Siloes still exist in cybersecurity, where related functions and activities operate asynchronously with other parts of the organization. This is especially true with application security

Various tests occur throughout the software development life cycle (SDLC), but they often lack context or are not in sync with other security activities, leaving organizations with gaps in coverage and a narrow view of their AppSec program.  

To help change the way we approach application security testing today, three Appsec experts came together to discuss this topic in the webinar, Application Security In Depth: Understanding The Three Layers Of AppSec Testing. In this blog, we’ll share key takeaways from the discussion, which features Moshe Zioni, VP of Security Research at Apiiro; Nabil Hannan, Managing Director at NetSPI; and Samir Sherif, CISO at Imperva. 

Why Context is Key During Application Security Testing 

Contextual data is important. It helps organizations understand their SDLC through a broad lens and assists in prioritization of workflows and next steps. Not all vulnerabilities identified will be fixed immediately, and context is key to remediating those that pose the highest risk to the business first and fastest. 

Moshe shares the following five different contextual triggers security leaders should pay close attention to in the SDLC. 

Five Contextual Triggers to Leverage in the SDLC 

  1. Design: At the design stage, prioritize according to what threat model sessions you’d like to have. If there are several designs going through an agile development life cycle, prioritize that by balancing between the capacity we have as security practitioners to the actual deployment. This stage is also important for triggering contextual compliance review. If something is required for compliance and you didn’t prepare for it, this will costly and difficult to go back and implement. 
  2. Branch: After a pull request, you should have context around the code itself. First, analyze the code. This can be accomplished by a review or any automatic tool to enrich the data and provide us with data for the code itself. Through this context point, you can get multiple triggers according to workflows, how lean you want to get, and what priority you have for the commit itself. If you have a commit, which is highly prioritized in terms of sensitive data or a new developer, these context points create a weighing system to help automate the risk questionnaire and code governance. Once the automation is developed, you’ll have some cadence and governance rules for when to trigger each point instead of triggering everything.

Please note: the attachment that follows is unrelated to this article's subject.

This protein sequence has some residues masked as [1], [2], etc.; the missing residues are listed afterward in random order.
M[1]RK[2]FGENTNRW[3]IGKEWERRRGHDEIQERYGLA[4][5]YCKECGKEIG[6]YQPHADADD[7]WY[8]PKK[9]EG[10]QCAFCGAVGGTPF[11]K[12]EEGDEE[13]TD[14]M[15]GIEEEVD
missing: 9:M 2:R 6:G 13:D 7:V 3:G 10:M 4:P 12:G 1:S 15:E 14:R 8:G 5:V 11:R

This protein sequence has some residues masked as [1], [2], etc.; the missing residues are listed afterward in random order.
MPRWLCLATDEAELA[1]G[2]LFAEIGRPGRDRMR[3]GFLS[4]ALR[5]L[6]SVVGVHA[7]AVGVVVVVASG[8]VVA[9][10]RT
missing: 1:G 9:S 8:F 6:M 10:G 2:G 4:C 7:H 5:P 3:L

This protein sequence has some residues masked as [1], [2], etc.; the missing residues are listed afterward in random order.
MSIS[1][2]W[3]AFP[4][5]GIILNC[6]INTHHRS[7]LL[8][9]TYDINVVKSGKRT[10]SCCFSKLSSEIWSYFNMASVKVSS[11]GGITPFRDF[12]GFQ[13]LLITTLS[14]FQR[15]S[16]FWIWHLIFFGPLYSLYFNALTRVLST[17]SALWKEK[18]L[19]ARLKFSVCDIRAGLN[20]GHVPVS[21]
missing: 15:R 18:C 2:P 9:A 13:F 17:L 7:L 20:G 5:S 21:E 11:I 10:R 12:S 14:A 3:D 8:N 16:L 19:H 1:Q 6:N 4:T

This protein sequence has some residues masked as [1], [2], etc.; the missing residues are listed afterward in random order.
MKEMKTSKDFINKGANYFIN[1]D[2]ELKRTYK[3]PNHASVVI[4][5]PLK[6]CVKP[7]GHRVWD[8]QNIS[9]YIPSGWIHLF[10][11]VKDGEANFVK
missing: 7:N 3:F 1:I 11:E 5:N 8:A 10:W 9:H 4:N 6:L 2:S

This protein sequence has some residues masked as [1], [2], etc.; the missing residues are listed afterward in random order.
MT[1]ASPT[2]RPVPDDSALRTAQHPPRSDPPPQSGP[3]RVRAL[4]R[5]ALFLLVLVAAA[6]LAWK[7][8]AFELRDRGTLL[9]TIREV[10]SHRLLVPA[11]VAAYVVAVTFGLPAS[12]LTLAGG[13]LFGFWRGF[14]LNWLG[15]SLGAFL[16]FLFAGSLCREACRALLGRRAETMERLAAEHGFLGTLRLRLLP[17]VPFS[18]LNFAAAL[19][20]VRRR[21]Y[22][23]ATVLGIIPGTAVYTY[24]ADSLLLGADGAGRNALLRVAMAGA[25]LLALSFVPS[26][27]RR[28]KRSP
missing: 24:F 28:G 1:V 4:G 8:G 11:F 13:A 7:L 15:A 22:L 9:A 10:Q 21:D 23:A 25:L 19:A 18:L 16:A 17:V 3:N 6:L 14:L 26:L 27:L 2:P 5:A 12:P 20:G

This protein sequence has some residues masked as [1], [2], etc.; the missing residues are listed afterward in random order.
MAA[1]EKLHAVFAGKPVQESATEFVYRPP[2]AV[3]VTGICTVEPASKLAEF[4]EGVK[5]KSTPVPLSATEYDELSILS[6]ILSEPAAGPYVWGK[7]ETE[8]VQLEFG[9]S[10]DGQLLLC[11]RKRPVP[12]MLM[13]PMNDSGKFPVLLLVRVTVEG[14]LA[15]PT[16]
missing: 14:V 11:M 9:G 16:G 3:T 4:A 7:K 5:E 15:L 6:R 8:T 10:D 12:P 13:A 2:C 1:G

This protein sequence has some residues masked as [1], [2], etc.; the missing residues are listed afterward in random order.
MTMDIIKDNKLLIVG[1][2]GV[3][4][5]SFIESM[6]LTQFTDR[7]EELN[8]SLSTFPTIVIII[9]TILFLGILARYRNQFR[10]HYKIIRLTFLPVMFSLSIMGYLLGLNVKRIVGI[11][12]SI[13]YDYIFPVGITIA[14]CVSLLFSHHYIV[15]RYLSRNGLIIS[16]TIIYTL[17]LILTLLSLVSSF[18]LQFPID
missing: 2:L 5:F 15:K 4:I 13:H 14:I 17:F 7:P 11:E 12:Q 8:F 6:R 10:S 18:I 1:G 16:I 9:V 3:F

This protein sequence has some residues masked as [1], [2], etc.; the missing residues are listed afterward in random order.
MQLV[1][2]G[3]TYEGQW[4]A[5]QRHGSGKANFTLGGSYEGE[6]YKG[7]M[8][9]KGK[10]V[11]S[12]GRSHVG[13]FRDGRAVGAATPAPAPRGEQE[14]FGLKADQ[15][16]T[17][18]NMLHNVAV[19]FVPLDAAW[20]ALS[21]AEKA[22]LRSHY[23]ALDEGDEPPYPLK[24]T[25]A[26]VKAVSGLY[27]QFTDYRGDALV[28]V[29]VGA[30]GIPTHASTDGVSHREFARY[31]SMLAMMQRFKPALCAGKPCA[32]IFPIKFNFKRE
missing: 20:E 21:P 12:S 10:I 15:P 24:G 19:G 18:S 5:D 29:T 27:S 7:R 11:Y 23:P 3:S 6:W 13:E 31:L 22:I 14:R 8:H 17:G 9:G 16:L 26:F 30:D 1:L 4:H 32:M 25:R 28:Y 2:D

3. Repository: At the repository level, you gain context about the repository, what kind of business impacts we will have for the application, what information passes through the application, and who is the customer. These points provide you with a coherent view of what needs to be done to secure your application. This is especially true if you need to have compliance rules. The repository is not to be overlooked and should have triggers and workflows.   
  4. CI/CD: The last point of the coding journey is the CI/CD system, or any integration and deployment processes. CI/CD is fluent, so there will be cycles going on throughout the organization. There should also be a lean and safe process for the CI/CD itself. Integrity and provenance for the CI/CD are important to have in terms of automation – as well as putting in place integration for integrity checks across the CI/CD life cycle. 
  5. Production: Before production, you should have another set of eyes look at the information for anything that looks suspicious. 

Along with the context points and material changes, Moshe explains that “all of this comes together to a create a complete picture and mission, which is an ongoing cycle that doesn’t disrupt and interrupt the deployment process but gives you confidence on what kind of design and code you’re going to push to the cloud.” 

Best Practices for Application Penetration Testing and Secure Code Review 

Many different application security testing activities are completed throughout the SDLC, but penetration testing and secure code review are two of the most common and effective.  

A larger concern, however, is that organizations struggle to optimize the results of these due to a lack of clarity on the results they want to achieve. Below are five best practices organizations can implement to optimize these tests. 

Five Best Practices for Application Penetration Testing 

  1. Determine your business objectives. Organizations need to have a clear understanding of their business objectives and how they will make money. This will aid in building a proper application security roadmap and help organizations allocate resources and identify which areas to focus on. 
  2. Contextualize the vulnerabilities. Don’t just perform a security test, fix the vulnerabilities identified. This means understanding the vulnerabilities, contextualizing them based on the business risks, and figuring out which ones to remediate first.  
  3. Acquire buy-in from finance and risk leadership. Gaining support from finance, the Chief Compliance Officer, and other risk leaders and partners will enable organizations to perform testing on a regular cadence with the appropriate resources and budget for testing. 
  4. Perform proper threat modeling and design level analysis. Then, utilize the results to determine new and creative ways that attackers may be trying to gain access to company-wide assets or software that can’t be derived from regular pentesting.